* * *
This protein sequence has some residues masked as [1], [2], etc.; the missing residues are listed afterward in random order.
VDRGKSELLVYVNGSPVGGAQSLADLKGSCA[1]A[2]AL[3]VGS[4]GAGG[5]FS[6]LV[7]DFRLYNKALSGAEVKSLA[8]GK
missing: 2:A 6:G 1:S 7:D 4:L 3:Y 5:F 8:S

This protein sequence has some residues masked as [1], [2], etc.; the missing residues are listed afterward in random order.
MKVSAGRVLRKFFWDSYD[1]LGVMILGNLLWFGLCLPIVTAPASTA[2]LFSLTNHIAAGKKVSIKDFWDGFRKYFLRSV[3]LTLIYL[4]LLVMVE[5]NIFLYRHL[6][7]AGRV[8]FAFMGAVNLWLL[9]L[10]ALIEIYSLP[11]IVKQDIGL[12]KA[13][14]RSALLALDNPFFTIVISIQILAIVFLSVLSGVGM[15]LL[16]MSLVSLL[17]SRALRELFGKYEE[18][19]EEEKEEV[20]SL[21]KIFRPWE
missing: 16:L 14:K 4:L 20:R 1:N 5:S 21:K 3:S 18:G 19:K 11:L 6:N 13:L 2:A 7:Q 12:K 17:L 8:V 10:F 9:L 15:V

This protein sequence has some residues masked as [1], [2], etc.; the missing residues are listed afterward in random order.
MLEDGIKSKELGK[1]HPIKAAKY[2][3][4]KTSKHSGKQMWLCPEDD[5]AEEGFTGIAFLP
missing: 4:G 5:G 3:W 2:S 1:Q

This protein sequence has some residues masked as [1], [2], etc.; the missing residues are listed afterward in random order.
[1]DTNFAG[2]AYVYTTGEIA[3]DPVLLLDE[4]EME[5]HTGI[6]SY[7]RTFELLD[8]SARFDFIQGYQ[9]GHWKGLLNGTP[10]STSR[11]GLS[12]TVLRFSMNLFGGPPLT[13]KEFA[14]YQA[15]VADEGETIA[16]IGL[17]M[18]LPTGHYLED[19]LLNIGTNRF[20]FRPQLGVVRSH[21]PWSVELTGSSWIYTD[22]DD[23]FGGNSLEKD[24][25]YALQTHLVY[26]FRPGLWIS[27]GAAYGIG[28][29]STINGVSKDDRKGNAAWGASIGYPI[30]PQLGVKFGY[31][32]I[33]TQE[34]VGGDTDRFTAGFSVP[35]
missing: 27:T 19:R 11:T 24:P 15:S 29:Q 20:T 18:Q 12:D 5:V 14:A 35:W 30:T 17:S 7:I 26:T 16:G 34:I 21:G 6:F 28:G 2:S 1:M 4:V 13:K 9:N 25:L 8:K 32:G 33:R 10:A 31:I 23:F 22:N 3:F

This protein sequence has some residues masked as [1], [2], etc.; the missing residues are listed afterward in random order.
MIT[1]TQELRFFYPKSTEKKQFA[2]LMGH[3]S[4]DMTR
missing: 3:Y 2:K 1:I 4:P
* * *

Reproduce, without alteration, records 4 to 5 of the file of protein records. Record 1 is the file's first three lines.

This protein sequence has some residues masked as [1], [2], etc.; the missing residues are listed afterward in random order.
[1]DTNFAG[2]AYVYTTGEIA[3]DPVLLLDE[4]EME[5]HTGI[6]SY[7]RTFELLD[8]SARFDFIQGYQ[9]GHWKGLLNGTP[10]STSR[11]GLS[12]TVLRFSMNLFGGPPLT[13]KEFA[14]YQA[15]VADEGETIA[16]IGL[17]M[18]LPTGHYLED[19]LLNIGTNRF[20]FRPQLGVVRSH[21]PWSVELTGSSWIYTD[22]DD[23]FGGNSLEKD[24][25]YALQTHLVY[26]FRPGLWIS[27]GAAYGIG[28][29]STINGVSKDDRKGNAAWGASIGYPI[30]PQLGVKFGY[31][32]I[33]TQE[34]VGGDTDRFTAGFSVP[35]
missing: 27:T 19:R 11:T 24:P 15:S 29:Q 20:T 18:Q 12:D 5:V 14:A 35:W 30:T 17:S 7:I 26:T 16:G 34:I 21:G 6:F 28:G 2:S 1:M 4:V 13:K 9:N 25:L 8:K 32:G 33:R 10:A 31:I 23:F 22:N 3:F

This protein sequence has some residues masked as [1], [2], etc.; the missing residues are listed afterward in random order.
MIT[1]TQELRFFYPKSTEKKQFA[2]LMGH[3]S[4]DMTR
missing: 3:Y 2:K 1:I 4:P